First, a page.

Even though proper ventilation can allow operators to maintain a chlorine-based disinfection system, some club operators are choosing to move to other systems of water disinfection.

That was the case for Boyle, who says that chloramines were not a concern 20 years ago when the pools at Flickinger were built using a chlorine system, which was the least expensive method of disinfection. In February 2011, he spent $150,000 to install a UV disinfection system on both pools.

“The main purpose of our facility is to run swimming and diving events” Boyle says. “Had we not made an immediate switch to UV, there was a fear that we would be losing events in the future. We also felt that the health and safety of the athlete was of the utmost importance and had to address the problem at the source, which was first the water and then the HVAC system.”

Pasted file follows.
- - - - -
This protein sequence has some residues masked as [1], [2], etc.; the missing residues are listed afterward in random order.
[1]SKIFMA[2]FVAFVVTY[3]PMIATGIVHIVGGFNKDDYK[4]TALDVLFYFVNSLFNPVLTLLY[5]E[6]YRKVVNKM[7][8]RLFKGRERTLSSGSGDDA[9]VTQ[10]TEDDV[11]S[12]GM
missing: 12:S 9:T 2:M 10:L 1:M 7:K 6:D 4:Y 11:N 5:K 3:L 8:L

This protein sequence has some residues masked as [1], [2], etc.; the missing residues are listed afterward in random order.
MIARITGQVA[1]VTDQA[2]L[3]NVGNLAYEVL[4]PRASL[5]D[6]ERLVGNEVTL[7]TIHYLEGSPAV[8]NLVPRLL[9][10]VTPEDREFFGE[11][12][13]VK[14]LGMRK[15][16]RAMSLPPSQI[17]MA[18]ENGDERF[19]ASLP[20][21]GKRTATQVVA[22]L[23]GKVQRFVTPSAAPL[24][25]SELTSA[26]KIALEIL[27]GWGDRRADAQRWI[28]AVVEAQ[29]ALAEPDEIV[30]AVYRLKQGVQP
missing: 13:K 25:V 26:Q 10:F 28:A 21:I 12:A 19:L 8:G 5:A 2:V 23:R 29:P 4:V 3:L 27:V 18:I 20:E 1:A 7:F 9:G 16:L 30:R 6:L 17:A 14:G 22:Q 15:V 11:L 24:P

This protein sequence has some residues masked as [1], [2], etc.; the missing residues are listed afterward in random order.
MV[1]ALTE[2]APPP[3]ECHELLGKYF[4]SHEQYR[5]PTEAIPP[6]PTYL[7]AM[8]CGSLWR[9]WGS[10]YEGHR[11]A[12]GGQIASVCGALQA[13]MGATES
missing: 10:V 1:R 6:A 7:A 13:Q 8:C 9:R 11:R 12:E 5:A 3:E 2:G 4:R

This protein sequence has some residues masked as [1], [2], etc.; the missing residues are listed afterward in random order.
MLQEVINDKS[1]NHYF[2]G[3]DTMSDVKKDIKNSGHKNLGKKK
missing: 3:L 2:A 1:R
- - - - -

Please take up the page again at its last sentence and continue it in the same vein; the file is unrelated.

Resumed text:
Upon making the switch to UV, Boyle saw a quick improvement to the air quality. However, some air quality issues remain during events, so this summer, the college is investing $6 million to replace the roof and the HVAC system.

Boyle’s sister, Brandi Perkovich, is aquatics director at Newtown Athletic Club, Newtown, PA. Her facility, which has two indoor pools, was in the process of switching from a chlorine disinfection system to a $30,000 salt water system when she was hired. A member survey prompted the switch after swimmers complained the chlorine caused itchy skin and a chlorine smell in the air, Perkovich says.

CONTINUED ON NEXT PAGE

In Pennsylvania, water is required to be tested every week by a third party, then sent to the county health department for review, Perkovich says.

Even if the water passes the test, the real problem stems from gaseous air just above the water, and no states require that air to be tested, Visani says.

Rich Schoeneman, manager at Centre Club Libertyville (IL), has not had the air quality in his aquatics area tested, but his staff regularly tests the water quality in the 25-meter pool and the whirlpool to ensure they meet standards. Still, his staff watches the ventilation system closely, monitoring humidity, temperature and air flow.